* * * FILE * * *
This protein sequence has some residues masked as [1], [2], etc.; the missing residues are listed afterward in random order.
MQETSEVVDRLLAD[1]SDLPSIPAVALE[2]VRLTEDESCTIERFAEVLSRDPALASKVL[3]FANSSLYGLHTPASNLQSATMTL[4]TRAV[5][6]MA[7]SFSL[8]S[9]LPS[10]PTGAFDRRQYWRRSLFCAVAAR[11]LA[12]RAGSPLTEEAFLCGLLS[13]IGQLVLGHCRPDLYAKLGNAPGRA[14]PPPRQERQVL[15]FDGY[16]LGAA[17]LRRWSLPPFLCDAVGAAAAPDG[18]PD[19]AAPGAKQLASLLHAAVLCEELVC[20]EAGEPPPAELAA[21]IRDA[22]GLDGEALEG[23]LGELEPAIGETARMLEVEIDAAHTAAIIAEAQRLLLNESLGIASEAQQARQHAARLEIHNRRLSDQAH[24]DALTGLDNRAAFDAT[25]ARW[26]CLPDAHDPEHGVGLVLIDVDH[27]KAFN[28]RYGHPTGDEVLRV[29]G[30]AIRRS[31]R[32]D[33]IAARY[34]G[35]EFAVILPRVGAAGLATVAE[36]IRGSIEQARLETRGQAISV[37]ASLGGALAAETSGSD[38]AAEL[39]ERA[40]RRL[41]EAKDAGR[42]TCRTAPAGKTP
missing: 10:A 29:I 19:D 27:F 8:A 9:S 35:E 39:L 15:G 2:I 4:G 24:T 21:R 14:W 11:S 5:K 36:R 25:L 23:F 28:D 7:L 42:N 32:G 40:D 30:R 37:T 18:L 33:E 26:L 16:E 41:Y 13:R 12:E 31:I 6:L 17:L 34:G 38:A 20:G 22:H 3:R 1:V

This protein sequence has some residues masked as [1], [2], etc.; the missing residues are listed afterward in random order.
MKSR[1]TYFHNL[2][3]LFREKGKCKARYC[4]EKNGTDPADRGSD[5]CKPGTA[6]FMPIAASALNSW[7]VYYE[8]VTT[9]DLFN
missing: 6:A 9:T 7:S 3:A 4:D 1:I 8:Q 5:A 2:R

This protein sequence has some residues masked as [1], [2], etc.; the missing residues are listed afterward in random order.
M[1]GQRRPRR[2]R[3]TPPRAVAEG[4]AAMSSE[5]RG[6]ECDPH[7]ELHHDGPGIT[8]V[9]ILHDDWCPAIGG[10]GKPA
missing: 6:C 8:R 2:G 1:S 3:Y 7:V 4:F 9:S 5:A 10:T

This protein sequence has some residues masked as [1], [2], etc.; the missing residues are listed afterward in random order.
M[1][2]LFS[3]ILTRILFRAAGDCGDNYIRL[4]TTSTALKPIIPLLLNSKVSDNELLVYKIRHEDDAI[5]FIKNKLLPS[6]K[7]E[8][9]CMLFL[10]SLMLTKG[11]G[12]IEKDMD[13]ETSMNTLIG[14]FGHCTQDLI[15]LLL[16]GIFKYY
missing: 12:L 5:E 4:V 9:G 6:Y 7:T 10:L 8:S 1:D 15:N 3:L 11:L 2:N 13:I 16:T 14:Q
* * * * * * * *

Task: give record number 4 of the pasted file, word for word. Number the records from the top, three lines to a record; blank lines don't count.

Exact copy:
This protein sequence has some residues masked as [1], [2], etc.; the missing residues are listed afterward in random order.
M[1][2]LFS[3]ILTRILFRAAGDCGDNYIRL[4]TTSTALKPIIPLLLNSKVSDNELLVYKIRHEDDAI[5]FIKNKLLPS[6]K[7]E[8][9]CMLFL[10]SLMLTKG[11]G[12]IEKDMD[13]ETSMNTLIG[14]FGHCTQDLI[15]LLL[16]GIFKYY
missing: 12:L 5:E 4:V 9:G 6:Y 7:T 10:L 8:S 1:D 15:N 3:L 11:L 2:N 13:I 16:T 14:Q